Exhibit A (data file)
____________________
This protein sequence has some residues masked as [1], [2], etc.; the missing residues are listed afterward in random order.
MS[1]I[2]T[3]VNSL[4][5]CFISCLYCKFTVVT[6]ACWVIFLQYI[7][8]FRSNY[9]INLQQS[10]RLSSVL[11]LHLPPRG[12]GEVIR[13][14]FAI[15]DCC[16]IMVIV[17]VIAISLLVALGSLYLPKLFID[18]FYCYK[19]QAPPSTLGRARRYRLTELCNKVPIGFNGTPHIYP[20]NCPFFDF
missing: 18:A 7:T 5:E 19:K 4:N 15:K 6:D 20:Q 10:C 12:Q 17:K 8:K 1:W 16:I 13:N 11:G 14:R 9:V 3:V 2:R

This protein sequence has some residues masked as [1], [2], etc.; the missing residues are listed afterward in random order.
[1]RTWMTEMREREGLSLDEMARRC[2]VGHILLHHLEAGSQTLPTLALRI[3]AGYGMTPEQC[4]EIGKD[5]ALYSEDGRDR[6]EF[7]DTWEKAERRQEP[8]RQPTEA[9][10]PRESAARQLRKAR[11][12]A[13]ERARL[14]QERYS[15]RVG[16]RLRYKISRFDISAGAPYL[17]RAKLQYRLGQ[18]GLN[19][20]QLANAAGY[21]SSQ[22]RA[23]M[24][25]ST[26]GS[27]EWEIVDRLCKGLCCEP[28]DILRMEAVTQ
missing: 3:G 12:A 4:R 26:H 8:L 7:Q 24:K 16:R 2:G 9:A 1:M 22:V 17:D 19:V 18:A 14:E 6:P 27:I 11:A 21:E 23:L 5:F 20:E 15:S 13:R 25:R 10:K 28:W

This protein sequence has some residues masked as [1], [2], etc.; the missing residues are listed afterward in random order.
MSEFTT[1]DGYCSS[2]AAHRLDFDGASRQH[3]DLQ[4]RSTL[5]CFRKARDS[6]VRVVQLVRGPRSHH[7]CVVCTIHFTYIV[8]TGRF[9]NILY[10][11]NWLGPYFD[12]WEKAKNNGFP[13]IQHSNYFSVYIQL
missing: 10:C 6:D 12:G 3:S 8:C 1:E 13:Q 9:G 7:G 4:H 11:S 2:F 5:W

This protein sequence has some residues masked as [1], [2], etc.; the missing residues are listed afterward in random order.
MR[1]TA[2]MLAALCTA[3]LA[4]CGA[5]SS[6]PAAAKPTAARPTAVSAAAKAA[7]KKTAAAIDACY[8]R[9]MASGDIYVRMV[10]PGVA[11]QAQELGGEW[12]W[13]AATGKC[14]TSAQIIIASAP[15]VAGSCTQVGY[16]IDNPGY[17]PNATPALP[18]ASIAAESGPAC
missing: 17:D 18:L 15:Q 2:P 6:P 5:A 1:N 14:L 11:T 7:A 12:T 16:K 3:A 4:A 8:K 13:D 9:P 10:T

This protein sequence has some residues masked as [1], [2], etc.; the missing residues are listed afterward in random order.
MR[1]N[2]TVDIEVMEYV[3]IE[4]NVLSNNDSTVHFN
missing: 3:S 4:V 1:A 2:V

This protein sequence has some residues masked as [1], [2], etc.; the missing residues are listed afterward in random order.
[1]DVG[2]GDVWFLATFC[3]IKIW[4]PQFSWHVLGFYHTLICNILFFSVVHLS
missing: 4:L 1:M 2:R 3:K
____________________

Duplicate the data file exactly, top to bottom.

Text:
This protein sequence has some residues masked as [1], [2], etc.; the missing residues are listed afterward in random order.
MS[1]I[2]T[3]VNSL[4][5]CFISCLYCKFTVVT[6]ACWVIFLQYI[7][8]FRSNY[9]INLQQS[10]RLSSVL[11]LHLPPRG[12]GEVIR[13][14]FAI[15]DCC[16]IMVIV[17]VIAISLLVALGSLYLPKLFID[18]FYCYK[19]QAPPSTLGRARRYRLTELCNKVPIGFNGTPHIYP[20]NCPFFDF
missing: 18:A 7:T 5:E 19:K 4:N 15:K 6:D 20:Q 10:C 12:Q 17:K 8:K 1:W 16:I 13:N 11:G 14:R 9:V 3:V 2:R

This protein sequence has some residues masked as [1], [2], etc.; the missing residues are listed afterward in random order.
[1]RTWMTEMREREGLSLDEMARRC[2]VGHILLHHLEAGSQTLPTLALRI[3]AGYGMTPEQC[4]EIGKD[5]ALYSEDGRDR[6]EF[7]DTWEKAERRQEP[8]RQPTEA[9][10]PRESAARQLRKAR[11][12]A[13]ERARL[14]QERYS[15]RVG[16]RLRYKISRFDISAGAPYL[17]RAKLQYRLGQ[18]GLN[19][20]QLANAAGY[21]SSQ[22]RA[23]M[24][25]ST[26]GS[27]EWEIVDRLCKGLCCEP[28]DILRMEAVTQ
missing: 3:G 12:A 4:R 26:H 8:L 7:Q 24:K 16:R 2:G 9:A 1:M 22:V 17:D 19:V 18:A 14:E 6:P 27:I 11:A 21:E 23:L 5:F 20:E 15:S 13:R 25:R 10:K 28:W

This protein sequence has some residues masked as [1], [2], etc.; the missing residues are listed afterward in random order.
MSEFTT[1]DGYCSS[2]AAHRLDFDGASRQH[3]DLQ[4]RSTL[5]CFRKARDS[6]VRVVQLVRGPRSHH[7]CVVCTIHFTYIV[8]TGRF[9]NILY[10][11]NWLGPYFD[12]WEKAKNNGFP[13]IQHSNYFSVYIQL
missing: 10:C 6:D 12:G 3:S 8:C 1:E 13:Q 9:G 7:G 4:H 11:S 2:F 5:W

This protein sequence has some residues masked as [1], [2], etc.; the missing residues are listed afterward in random order.
MR[1]TA[2]MLAALCTA[3]LA[4]CGA[5]SS[6]PAAAKPTAARPTAVSAAAKAA[7]KKTAAAIDACY[8]R[9]MASGDIYVRMV[10]PGVA[11]QAQELGGEW[12]W[13]AATGKC[14]TSAQIIIASAP[15]VAGSCTQVGY[16]IDNPGY[17]PNATPALP[18]ASIAAESGPAC
missing: 17:D 18:L 15:Q 2:P 6:P 5:A 1:N 14:L 11:T 7:A 12:T 16:K 3:A 4:A 8:K 13:D 9:P 10:T

This protein sequence has some residues masked as [1], [2], etc.; the missing residues are listed afterward in random order.
MR[1]N[2]TVDIEVMEYV[3]IE[4]NVLSNNDSTVHFN
missing: 3:S 4:V 1:A 2:V

This protein sequence has some residues masked as [1], [2], etc.; the missing residues are listed afterward in random order.
[1]DVG[2]GDVWFLATFC[3]IKIW[4]PQFSWHVLGFYHTLICNILFFSVVHLS
missing: 4:L 1:M 2:R 3:K